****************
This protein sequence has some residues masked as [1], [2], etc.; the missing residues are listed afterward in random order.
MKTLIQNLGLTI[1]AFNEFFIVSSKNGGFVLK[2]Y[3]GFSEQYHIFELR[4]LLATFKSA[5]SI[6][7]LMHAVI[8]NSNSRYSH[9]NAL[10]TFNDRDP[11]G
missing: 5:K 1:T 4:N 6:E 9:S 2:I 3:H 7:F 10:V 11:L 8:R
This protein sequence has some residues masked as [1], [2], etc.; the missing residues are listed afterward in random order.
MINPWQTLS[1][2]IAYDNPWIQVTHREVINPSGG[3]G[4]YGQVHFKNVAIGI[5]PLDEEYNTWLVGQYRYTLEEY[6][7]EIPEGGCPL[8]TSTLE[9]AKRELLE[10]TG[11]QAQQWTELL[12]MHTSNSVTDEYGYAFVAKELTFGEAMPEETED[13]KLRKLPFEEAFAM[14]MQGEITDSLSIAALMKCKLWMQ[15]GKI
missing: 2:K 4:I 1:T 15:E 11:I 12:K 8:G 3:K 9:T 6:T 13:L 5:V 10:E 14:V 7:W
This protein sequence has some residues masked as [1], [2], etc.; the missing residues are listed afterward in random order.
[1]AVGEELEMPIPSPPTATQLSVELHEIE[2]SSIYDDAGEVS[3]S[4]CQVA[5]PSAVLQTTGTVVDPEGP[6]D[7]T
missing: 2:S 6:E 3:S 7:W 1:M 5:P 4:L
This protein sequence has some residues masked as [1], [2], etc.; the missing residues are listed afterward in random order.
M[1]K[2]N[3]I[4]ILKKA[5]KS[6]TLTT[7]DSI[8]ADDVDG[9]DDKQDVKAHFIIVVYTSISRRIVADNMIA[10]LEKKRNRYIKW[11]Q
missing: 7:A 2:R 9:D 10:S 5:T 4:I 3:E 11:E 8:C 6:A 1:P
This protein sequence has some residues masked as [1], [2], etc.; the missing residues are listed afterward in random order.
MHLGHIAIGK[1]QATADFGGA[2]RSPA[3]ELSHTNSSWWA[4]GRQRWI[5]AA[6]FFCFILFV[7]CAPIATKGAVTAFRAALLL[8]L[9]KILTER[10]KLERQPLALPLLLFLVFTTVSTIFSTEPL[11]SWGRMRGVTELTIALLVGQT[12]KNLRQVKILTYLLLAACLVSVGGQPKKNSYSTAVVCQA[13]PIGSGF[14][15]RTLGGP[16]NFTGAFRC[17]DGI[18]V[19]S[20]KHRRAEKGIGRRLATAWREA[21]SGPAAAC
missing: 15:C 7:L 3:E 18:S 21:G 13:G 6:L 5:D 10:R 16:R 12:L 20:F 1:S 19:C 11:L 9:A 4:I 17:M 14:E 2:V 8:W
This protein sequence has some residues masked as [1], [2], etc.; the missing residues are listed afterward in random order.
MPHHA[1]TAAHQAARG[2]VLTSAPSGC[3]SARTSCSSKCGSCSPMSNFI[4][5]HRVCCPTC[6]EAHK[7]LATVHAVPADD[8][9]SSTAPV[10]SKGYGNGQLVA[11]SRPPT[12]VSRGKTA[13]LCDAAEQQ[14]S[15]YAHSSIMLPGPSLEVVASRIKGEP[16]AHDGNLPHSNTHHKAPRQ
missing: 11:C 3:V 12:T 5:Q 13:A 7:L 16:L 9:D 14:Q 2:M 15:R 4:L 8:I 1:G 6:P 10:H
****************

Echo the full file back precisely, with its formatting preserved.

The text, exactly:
This protein sequence has some residues masked as [1], [2], etc.; the missing residues are listed afterward in random order.
MKTLIQNLGLTI[1]AFNEFFIVSSKNGGFVLK[2]Y[3]GFSEQYHIFELR[4]LLATFKSA[5]SI[6][7]LMHAVI[8]NSNSRYSH[9]NAL[10]TFNDRDP[11]G
missing: 5:K 1:T 4:N 6:E 9:S 2:I 3:H 7:F 10:V 11:L 8:R
This protein sequence has some residues masked as [1], [2], etc.; the missing residues are listed afterward in random order.
MINPWQTLS[1][2]IAYDNPWIQVTHREVINPSGG[3]G[4]YGQVHFKNVAIGI[5]PLDEEYNTWLVGQYRYTLEEY[6][7]EIPEGGCPL[8]TSTLE[9]AKRELLE[10]TG[11]QAQQWTELL[12]MHTSNSVTDEYGYAFVAKELTFGEAMPEETED[13]KLRKLPFEEAFAM[14]MQGEITDSLSIAALMKCKLWMQ[15]GKI
missing: 2:K 4:I 1:T 15:E 11:I 12:K 8:G 3:K 9:T 6:T 13:L 5:V 10:E 14:V 7:W
This protein sequence has some residues masked as [1], [2], etc.; the missing residues are listed afterward in random order.
[1]AVGEELEMPIPSPPTATQLSVELHEIE[2]SSIYDDAGEVS[3]S[4]CQVA[5]PSAVLQTTGTVVDPEGP[6]D[7]T
missing: 2:S 6:E 3:S 7:W 1:M 5:P 4:L
This protein sequence has some residues masked as [1], [2], etc.; the missing residues are listed afterward in random order.
M[1]K[2]N[3]I[4]ILKKA[5]KS[6]TLTT[7]DSI[8]ADDVDG[9]DDKQDVKAHFIIVVYTSISRRIVADNMIA[10]LEKKRNRYIKW[11]Q
missing: 7:A 2:R 9:D 10:S 5:T 4:I 3:E 11:E 8:C 6:A 1:P
This protein sequence has some residues masked as [1], [2], etc.; the missing residues are listed afterward in random order.
MHLGHIAIGK[1]QATADFGGA[2]RSPA[3]ELSHTNSSWWA[4]GRQRWI[5]AA[6]FFCFILFV[7]CAPIATKGAVTAFRAALLL[8]L[9]KILTER[10]KLERQPLALPLLLFLVFTTVSTIFSTEPL[11]SWGRMRGVTELTIALLVGQT[12]KNLRQVKILTYLLLAACLVSVGGQPKKNSYSTAVVCQA[13]PIGSGF[14][15]RTLGGP[16]NFTGAFRC[17]DGI[18]V[19]S[20]KHRRAEKGIGRRLATAWREA[21]SGPAAAC
missing: 15:C 7:L 3:E 18:S 21:G 13:G 6:L 5:D 10:R 16:R 12:L 20:F 1:S 19:C 11:L 9:A 4:I 17:M 14:E 2:V 8:W
This protein sequence has some residues masked as [1], [2], etc.; the missing residues are listed afterward in random order.
MPHHA[1]TAAHQAARG[2]VLTSAPSGC[3]SARTSCSSKCGSCSPMSNFI[4][5]HRVCCPTC[6]EAHK[7]LATVHAVPADD[8][9]SSTAPV[10]SKGYGNGQLVA[11]SRPPT[12]VSRGKTA[13]LCDAAEQQ[14]S[15]YAHSSIMLPGPSLEVVASRIKGEP[16]AHDGNLPHSNTHHKAPRQ
missing: 11:C 3:V 12:T 5:Q 13:A 7:L 16:L 9:D 14:Q 2:M 15:R 4:L 8:I 1:G 6:P 10:H